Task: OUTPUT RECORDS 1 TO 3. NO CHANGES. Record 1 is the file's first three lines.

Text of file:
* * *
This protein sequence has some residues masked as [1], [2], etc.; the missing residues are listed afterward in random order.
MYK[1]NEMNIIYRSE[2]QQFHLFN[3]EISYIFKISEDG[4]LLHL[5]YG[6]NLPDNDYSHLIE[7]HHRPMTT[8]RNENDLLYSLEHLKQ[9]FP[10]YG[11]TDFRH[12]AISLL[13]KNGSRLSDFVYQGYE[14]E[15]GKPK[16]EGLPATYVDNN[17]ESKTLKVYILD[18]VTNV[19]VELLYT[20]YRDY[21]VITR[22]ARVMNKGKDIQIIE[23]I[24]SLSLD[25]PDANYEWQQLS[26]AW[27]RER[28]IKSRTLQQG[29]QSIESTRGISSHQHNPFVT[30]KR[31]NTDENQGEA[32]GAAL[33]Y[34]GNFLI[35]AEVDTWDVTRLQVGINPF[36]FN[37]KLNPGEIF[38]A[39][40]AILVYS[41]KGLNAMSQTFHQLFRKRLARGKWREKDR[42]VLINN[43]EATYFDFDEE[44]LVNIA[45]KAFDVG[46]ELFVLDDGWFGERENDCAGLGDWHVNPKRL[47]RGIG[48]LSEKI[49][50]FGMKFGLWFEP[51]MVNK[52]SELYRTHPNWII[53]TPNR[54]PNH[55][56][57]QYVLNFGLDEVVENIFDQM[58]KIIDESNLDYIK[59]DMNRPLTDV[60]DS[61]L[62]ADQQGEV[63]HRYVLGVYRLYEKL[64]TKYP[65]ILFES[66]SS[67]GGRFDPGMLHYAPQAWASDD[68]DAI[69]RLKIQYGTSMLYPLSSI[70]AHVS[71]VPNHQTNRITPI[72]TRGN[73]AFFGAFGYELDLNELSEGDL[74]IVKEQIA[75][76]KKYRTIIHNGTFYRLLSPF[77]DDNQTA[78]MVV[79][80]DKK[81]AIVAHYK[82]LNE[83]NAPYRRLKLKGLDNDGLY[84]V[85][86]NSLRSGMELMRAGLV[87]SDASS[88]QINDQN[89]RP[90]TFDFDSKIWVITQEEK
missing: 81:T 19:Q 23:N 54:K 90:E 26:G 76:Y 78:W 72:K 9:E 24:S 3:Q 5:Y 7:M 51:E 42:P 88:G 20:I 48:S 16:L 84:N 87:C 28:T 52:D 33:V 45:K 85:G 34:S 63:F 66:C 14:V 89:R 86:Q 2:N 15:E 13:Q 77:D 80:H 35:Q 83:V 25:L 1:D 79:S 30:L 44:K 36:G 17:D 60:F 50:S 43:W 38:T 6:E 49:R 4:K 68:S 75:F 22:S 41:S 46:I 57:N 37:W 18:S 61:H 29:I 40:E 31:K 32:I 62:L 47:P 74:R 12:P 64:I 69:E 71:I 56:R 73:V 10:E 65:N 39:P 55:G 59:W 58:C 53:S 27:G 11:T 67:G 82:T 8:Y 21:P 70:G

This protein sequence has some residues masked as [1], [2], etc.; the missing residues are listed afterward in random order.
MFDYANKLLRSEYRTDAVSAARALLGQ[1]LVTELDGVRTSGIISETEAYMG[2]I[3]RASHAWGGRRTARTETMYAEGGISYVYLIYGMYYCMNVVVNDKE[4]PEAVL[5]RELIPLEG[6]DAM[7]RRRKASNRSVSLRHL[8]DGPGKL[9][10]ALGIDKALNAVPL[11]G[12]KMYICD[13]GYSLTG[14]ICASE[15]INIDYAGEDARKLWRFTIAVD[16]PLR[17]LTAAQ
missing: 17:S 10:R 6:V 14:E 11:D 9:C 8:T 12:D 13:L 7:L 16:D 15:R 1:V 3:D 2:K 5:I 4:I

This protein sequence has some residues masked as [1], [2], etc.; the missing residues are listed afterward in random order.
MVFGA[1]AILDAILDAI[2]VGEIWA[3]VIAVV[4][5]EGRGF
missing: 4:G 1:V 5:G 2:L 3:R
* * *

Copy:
This protein sequence has some residues masked as [1], [2], etc.; the missing residues are listed afterward in random order.
MYK[1]NEMNIIYRSE[2]QQFHLFN[3]EISYIFKISEDG[4]LLHL[5]YG[6]NLPDNDYSHLIE[7]HHRPMTT[8]RNENDLLYSLEHLKQ[9]FP[10]YG[11]TDFRH[12]AISLL[13]KNGSRLSDFVYQGYE[14]E[15]GKPK[16]EGLPATYVDNN[17]ESKTLKVYILD[18]VTNV[19]VELLYT[20]YRDY[21]VITR[22]ARVMNKGKDIQIIE[23]I[24]SLSLD[25]PDANYEWQQLS[26]AW[27]RER[28]IKSRTLQQG[29]QSIESTRGISSHQHNPFVT[30]KR[31]NTDENQGEA[32]GAAL[33]Y[34]GNFLI[35]AEVDTWDVTRLQVGINPF[36]FN[37]KLNPGEIF[38]A[39][40]AILVYS[41]KGLNAMSQTFHQLFRKRLARGKWREKDR[42]VLINN[43]EATYFDFDEE[44]LVNIA[45]KAFDVG[46]ELFVLDDGWFGERENDCAGLGDWHVNPKRL[47]RGIG[48]LSEKI[49][50]FGMKFGLWFEP[51]MVNK[52]SELYRTHPNWII[53]TPNR[54]PNH[55][56][57]QYVLNFGLDEVVENIFDQM[58]KIIDESNLDYIK[59]DMNRPLTDV[60]DS[61]L[62]ADQQGEV[63]HRYVLGVYRLYEKL[64]TKYP[65]ILFES[66]SS[67]GGRFDPGMLHYAPQAWASDD[68]DAI[69]RLKIQYGTSMLYPLSSI[70]AHVS[71]VPNHQTNRITPI[72]TRGN[73]AFFGAFGYELDLNELSEGDL[74]IVKEQIA[75][76]KKYRTIIHNGTFYRLLSPF[77]DDNQTA[78]MVV[79][80]DKK[81]AIVAHYK[82]LNE[83]NAPYRRLKLKGLDNDGLY[84]V[85][86]NSLRSGMELMRAGLV[87]SDASS[88]QINDQN[89]RP[90]TFDFDSKIWVITQEEK
missing: 81:T 19:Q 23:N 54:K 90:E 26:G 76:Y 78:W 72:K 9:E 24:S 3:Q 5:Y 7:M 51:E 42:P 88:G 20:I 48:S 16:L 84:N 87:C 28:T 52:D 33:V 45:K 85:G 34:S 63:F 66:C 14:V 89:R 86:Q 2:N 15:E 13:Q 77:D 80:H 35:Q 83:V 25:L 1:D 79:S 30:L 44:K 36:G 17:D 60:F 50:S 43:W 38:T 6:E 49:R 4:K 68:S 75:F 22:S 41:S 46:I 57:N 37:W 18:S 61:H 29:I 40:E 31:K 32:I 62:L 47:P 74:R 12:P 64:I 69:E 71:I 56:R 73:V 10:E 65:N 39:P 55:G 59:W 58:C 53:S 27:G 11:T 67:G 82:T 8:Y 21:P 70:G

This protein sequence has some residues masked as [1], [2], etc.; the missing residues are listed afterward in random order.
MFDYANKLLRSEYRTDAVSAARALLGQ[1]LVTELDGVRTSGIISETEAYMG[2]I[3]RASHAWGGRRTARTETMYAEGGISYVYLIYGMYYCMNVVVNDKE[4]PEAVL[5]RELIPLEG[6]DAM[7]RRRKASNRSVSLRHL[8]DGPGKL[9][10]ALGIDKALNAVPL[11]G[12]KMYICD[13]GYSLTG[14]ICASE[15]INIDYAGEDARKLWRFTIAVD[16]PLR[17]LTAAQ
missing: 17:S 10:R 6:V 14:E 11:D 9:C 8:T 12:D 13:L 7:L 16:D 15:R 1:V 3:D 2:K 5:I 4:I

This protein sequence has some residues masked as [1], [2], etc.; the missing residues are listed afterward in random order.
MVFGA[1]AILDAILDAI[2]VGEIWA[3]VIAVV[4][5]EGRGF
missing: 4:G 1:V 5:G 2:L 3:R